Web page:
By Michael Goldstein
By Dennis Romero
By Sarah Fenske
By Matthew Mullins
By Patrick Range McDonald
By LA Weekly
By Dennis Romero
By Simone Wilson
JUST WHEN IT LOOKED LIKE the South Central Farm was doomed, the fate of the 14 acres of contested land at 41st and Alameda streets has turned into a whole new ball game. The arrival of Hollywood celebrities and old-school folk singers to try to save it only masks the real story. It’s a high-stakes political chess match, one in which the media circus at the actual farm is almost the least interesting element.
The Annenberg Foundation has pledged $10 million to the Trust for Public Land, which has been trying to raise money to buy the farm from landowner Ralph Horowitz, for $16.35 million. The Annenberg Foundation itself would not purchase the farm, but pledge the money to the trust.
But a pledge is only a pledge, and nothing has been finalized, said Annenberg Foundation managing director Leonard Aube. It’s unclear whether the $6 million previously raised by the trust is still at play. Bob Reid, the trust’s L.A. area director, did not return phone calls.
One high-level source familiar with the ongoing talks said the Annenberg Foundation might finance the balance of the asking price, which would put the large, powerful foundation in a long-term commitment to the farm, and in an intensely risky situation.
Lauren Bon, a foundation trustee and the artist behind the Not a Cornfield project near downtown, which Annenberg also funded, said the whole situation was too volatile to comment on the specifics. “We were trying to form a public-private partnership. Whether or not [Annenberg is] going to be stepping in is still to be seen.” She would not say what conditions must be met for the foundation to make good on its pledge.
And why now?
“The reason is obvious,” Bon said. “The South Central Farm is an extremely important monument to many things we need to be looking at in our society.”
Bon is not the only player showing some anxiety over the negotiations. All of the players — Horowitz, Mayor Antonio Villaraigosa, City Councilwoman Jan Perry, the nonprofit Concerned Citizens of South Central Los Angeles, the embattled farm organizers (Tezozomoc, Rufina Juarez and Fernando Flores) and a group of farmers who left or were kicked off the site — have competing or overlapping agendas that seem to change minute-to-minute. Down at the farm, the possibility that sheriff’s deputies could swoop in and enforce an eviction hangs over the place, which has been locked up almost round-the-clock — except, of course, when Hollywood celebrities want to climb up a tree.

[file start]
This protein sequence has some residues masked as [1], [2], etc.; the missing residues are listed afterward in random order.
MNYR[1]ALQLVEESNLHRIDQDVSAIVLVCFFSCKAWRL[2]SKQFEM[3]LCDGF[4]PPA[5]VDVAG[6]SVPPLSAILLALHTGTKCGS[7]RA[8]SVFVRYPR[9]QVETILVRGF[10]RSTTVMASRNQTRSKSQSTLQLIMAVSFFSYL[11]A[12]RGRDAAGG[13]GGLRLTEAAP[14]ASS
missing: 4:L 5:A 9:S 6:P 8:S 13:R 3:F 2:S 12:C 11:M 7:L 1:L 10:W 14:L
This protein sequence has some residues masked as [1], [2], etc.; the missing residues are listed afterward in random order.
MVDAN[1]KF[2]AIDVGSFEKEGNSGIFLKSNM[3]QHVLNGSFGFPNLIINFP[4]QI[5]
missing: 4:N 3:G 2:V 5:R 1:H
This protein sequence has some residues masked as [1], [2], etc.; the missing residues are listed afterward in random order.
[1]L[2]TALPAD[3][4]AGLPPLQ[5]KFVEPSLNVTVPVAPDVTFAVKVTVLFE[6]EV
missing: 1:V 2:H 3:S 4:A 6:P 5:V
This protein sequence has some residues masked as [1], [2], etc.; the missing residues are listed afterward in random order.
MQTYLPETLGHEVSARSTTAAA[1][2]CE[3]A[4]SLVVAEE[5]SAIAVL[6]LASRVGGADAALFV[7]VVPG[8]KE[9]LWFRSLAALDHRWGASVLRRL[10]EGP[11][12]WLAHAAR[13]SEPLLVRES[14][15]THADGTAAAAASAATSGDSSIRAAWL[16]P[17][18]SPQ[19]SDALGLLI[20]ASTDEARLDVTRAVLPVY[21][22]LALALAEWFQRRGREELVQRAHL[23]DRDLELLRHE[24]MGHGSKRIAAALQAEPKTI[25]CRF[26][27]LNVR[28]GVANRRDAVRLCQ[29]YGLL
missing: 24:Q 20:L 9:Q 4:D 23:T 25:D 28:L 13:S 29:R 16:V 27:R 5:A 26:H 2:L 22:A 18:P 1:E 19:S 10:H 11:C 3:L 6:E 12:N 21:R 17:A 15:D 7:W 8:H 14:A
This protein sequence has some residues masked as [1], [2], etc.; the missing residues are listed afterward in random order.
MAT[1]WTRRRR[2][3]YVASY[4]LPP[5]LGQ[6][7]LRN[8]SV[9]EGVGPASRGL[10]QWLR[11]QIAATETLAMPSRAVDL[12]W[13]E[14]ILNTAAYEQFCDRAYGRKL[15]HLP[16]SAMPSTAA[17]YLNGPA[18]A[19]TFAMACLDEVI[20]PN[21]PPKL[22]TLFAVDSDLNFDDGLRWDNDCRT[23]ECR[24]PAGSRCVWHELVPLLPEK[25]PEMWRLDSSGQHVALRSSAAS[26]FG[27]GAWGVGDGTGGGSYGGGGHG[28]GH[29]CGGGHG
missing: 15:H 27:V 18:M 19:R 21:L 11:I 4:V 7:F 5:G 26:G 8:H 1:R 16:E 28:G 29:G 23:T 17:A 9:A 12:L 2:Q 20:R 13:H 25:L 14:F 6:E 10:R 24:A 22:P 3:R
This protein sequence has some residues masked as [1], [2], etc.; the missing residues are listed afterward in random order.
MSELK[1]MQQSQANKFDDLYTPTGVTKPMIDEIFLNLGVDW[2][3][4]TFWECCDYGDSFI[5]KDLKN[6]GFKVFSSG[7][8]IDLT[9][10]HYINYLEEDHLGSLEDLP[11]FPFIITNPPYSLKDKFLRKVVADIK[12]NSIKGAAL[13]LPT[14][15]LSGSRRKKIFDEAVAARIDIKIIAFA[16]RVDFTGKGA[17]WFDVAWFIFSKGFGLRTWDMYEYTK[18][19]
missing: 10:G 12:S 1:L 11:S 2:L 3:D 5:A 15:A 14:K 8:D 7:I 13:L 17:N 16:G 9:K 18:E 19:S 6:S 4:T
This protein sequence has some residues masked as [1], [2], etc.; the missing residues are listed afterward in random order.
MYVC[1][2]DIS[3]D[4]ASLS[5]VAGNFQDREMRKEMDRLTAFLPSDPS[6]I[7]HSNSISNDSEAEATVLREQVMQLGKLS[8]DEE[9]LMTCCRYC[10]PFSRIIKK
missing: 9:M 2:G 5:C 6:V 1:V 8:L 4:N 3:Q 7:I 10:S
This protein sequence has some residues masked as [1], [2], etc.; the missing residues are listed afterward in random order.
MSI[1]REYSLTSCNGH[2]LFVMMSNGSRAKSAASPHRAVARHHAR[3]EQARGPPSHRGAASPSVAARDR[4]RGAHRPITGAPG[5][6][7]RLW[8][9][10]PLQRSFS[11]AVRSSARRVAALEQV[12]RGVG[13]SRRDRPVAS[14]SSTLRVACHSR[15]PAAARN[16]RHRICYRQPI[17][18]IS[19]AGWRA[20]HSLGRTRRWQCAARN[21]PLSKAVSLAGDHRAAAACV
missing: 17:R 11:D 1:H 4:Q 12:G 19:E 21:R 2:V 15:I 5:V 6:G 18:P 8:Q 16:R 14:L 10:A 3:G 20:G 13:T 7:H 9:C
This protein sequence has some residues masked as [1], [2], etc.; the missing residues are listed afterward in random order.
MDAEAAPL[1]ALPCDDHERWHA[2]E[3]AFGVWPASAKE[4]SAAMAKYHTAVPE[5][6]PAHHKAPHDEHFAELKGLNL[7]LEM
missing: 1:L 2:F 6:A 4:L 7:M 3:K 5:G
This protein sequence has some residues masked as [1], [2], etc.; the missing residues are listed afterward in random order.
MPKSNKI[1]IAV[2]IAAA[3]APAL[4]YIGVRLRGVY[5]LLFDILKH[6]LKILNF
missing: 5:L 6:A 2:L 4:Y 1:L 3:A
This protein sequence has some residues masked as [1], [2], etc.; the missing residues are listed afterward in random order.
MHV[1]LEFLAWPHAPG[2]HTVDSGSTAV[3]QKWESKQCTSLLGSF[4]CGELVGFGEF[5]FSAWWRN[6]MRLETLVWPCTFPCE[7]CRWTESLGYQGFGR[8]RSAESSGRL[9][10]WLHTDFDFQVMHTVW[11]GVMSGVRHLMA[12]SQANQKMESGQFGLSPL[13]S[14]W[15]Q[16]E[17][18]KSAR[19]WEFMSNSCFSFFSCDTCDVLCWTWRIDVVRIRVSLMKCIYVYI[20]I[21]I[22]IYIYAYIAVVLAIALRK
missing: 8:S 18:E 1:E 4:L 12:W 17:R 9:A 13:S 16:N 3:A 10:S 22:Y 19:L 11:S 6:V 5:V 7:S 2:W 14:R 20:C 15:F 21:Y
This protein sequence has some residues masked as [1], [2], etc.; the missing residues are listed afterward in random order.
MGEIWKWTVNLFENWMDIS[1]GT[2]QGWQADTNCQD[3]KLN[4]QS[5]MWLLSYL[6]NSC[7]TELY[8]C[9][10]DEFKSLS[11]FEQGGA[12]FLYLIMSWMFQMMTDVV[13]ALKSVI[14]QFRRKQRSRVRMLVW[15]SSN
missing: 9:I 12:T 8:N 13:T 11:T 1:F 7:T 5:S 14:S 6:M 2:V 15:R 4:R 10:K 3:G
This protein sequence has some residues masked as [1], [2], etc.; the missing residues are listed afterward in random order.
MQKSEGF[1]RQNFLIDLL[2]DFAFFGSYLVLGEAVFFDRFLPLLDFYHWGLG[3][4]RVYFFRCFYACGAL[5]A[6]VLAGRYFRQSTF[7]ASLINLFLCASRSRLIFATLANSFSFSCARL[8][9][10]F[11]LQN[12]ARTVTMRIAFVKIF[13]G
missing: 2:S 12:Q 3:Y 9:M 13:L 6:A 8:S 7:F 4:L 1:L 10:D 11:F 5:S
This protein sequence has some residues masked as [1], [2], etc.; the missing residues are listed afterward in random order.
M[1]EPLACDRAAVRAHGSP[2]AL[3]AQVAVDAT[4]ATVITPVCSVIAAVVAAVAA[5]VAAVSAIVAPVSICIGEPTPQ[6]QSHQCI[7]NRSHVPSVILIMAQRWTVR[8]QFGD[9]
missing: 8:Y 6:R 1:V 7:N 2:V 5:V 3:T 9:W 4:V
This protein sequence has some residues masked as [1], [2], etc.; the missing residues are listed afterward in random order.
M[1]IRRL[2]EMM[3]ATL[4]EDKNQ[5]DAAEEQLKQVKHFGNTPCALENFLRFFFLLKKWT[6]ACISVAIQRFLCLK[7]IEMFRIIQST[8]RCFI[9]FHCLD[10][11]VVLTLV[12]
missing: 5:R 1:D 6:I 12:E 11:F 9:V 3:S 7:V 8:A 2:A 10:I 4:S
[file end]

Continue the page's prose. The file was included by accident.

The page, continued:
The tension is understandable. After all, 14 acres of green land in the middle of an industrial and redevelopment corridor in the densest city in America doesn’t come up for grabs very often. Which serves as a good reminder that although the news media and blogosphere have distorted the visual aspects of the story that appeal to the senses of bourgeois progressives — “humble” farmers, kooky celebrities, fruits and vegetables — the battle over the South Central Farm is in fact a classic L.A. narrative: a development struggle.
Even if the farm remains as green space, someone or some entity will have to be its steward. The land will have to be cleaned, organized, regulated and maintained. The more likely scenario of some kind of mixed-use future, as in green space, soccer fields, a “community center” and possibly some kind of jobs-generating development, opens a complicated set of questions: Who will pay for it? Who will develop it? Who will run it? Who will hold it accountable? Who will run home with the credit?
Organizer Flores, an architect, has floated around his own version of a future development for the site, which helps explain the farm leadership’s quasi militant tactics at preserving their hold on the land. Tezozomoc said Thursday that the Sheriff’s Department has been intimidating the farmers with helicopter flyovers. If deputies move in to evict the activists who have converged on the farm from all over the state, civil disobedience is not out of the question, he said. “We are prepared to exercise our constitutional and civil rights under [the Constitution of] the United States of America.”
Perry, who has been on the receiving end of relentless and race-tinged verbal abuse by farm activists during public comment at City Council meetings, would like to see soccer fields, gardens and environmentally sound jobs created at the site. Along with jobs, private development would also generate tax revenue, which could be pumped back into neighborhoods surrounding the farm, she argues.
“It’s a beautiful space, there’s no disputing that, and I got a good track record already in developing green space in other parts of the district, and I’ll continue to do so,” Perry said Thursday. “But this is a private-property dispute, and to disregard that is not dealing with the realty of the situation.”
In a letter to the mayor dated April 4 and cosigned by council members Herb Wesson, Janice Hahn, Bernard Parks and Tony Cardenas, Perry wrote that her South L.A. district was in dire need of jobs, and that a compromise should be reached on the garden-farm-development: “The lack of solid, low-skilled employment opportunities creates a sense of hopelessness, one symptom of which is the high number of ex-offenders in the area that can not successfully re-integrate into society without viable employment options. These issues can only be addressed by creating jobs that are accessible to the community.”
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